Foundations and Trends® in Electronic Design Automation > Vol 9 > Issue 4

High-Confidence Medical Device Software Development

Zhihao Jiang, University of Pennsylvania, USA, zhihaoj@seas.upenn.edu Rahul Mangharam, University of Pennsylvania, USA, rahulm@seas.upenn.edu
 
Suggested Citation
Zhihao Jiang and Rahul Mangharam (2015), "High-Confidence Medical Device Software Development", Foundations and Trends® in Electronic Design Automation: Vol. 9: No. 4, pp 309-391. http://dx.doi.org/10.1561/1000000040

Published: 10 Dec 2015
© 2015 Z. Jiang and R. Mangharam
 
Subjects
Test,  Verification,  Risk Analysis,  Program Verification,  Software Model Checking
 

Free Preview:

Article Help

Share

Download article
In this article:
1. Medical Devices: Current State and Challenges
2. Modeling the Physiological Environment
3. Identifying and Validating the Environment Model
4. A Dual Chamber Pacemaker Specification
5. Closed-loop Model Checking
6. Closed-loop Model Simulation and Testing
7. Discussion and Open Challenges
Acknowledgements
References

Abstract

The design of bug-free and safe medical device software is challenging, especially in complex implantable devices. This is due to the device’s closed-loop interaction with the patient’s organs, which are stochastic physical environments. The life-critical nature and the lack of existing industry standards to enforce software validation make this an ideal domain for exploring design automation challenges for integrated functional and formal modeling with closed-loop analysis. The primary goal of high-confidence medical device software is to guarantee the device will never drive the patient into an unsafe condition even though we do not have complete understanding of the physiological plant. There are two major differences between modeling physiology and modeling man-made systems: first, physiology is much more complex and less well-understood than man-made systems like cars and airplanes, and spans several scales from the molecular to the entire human body. Secondly, the variability between humans is orders of magnitude larger than that between two cars coming off the assembly line. Using the implantable cardiac pacemaker as an example of closed-loop device, and the heart as the organ to be modeled, we present several of the challenges and early results in model-based device validation. We begin with detailed timed automata model of the pacemaker, based on the specifications and algorithm descriptions from Boston Scientific. For closed-loop evaluation, a real-time Virtual Heart Model (VHM) has been developed to model the electrophysiological operation of the functioning and malfunctioning (i.e., during arrhythmia) hearts. By extracting the timing properties of the heart and pacemaker device, we present a methodology to construct timed-automata models for formal model checking and functional testing of the closed-loop system. The VHM’s capability of generating clinically-relevant response has been validated for a variety of common arrhythmias. Based on a set of requirements, we describe a framework of Abstraction Trees that allows for interactive and physiologically relevant closed-loop model checking and testing for basic pacemaker device operations such as maintaining the heart rate, atrial-ventricle synchrony and complex conditions such as avoiding pacemaker-mediated tachycardia. Through automatic model translation of abstract models to simulation-based testing and code generation for platform-level testing, this model-based design approach ensures the closed-loop safety properties are retained through the design toolchain and facilitates the development of verified software from verified models. This system is a step toward a validation and testing approach for medical cyber-physical systems with the patient-in-the-loop.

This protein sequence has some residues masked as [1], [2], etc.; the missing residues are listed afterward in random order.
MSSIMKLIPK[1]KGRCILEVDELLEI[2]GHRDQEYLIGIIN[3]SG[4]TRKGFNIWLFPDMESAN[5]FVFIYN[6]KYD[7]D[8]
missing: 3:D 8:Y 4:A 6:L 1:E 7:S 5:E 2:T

DOI:10.1561/1000000040
ISBN: 978-1-68083-068-2
94 pp. $70.00
Buy book
 
ISBN: 978-1-68083-069-9
94 pp. $125.00
Buy E-book
Table of contents:
1. Medical Devices: Current State and Challenges
2. Modeling the Physiological Environment
3. Identifying and Validating the Environment Model
4. A Dual Chamber Pacemaker Specification
5. Closed-loop Model Checking
6. Closed-loop Model Simulation and Testing
7. Discussion and Open Challenges
Acknowledgements
References

High-Confidence Medical Device Software Development

The design of bug-free and safe medical device software is challenging, especially in complex implantable devices. This is due to the device’s closed-loop interaction with the patient’s organs, which are stochastic physical environments. The life-critical nature and the lack of existing industry standards to enforce software validation make this an ideal domain for exploring design automation challenges for integrated functional and formal modeling with closed-loop analysis. The primary goal of high-confidence medical device software is to guarantee that the device will never drive the patient into an unsafe condition, even though we do not have complete understanding of the physiological plant. To address the safety gap between ensuring the device satisfies its therapeutic requirements with the patient-in-the-loop and testing its software specifications, new approaches for closed-loop validation of the device software within the physiological context are needed - this is the primary focus of this monograph.

In High-Confidence Medical Device Software Development, the authors use an implantable cardiac pacemaker as a working example to demonstrate how model-based design can help improve the safety and efficacy of medical device software. It demonstrates the application of model-based design in several design activities during the development process, from the perspective of the manufacturer’s design validation team.

 
EDA-040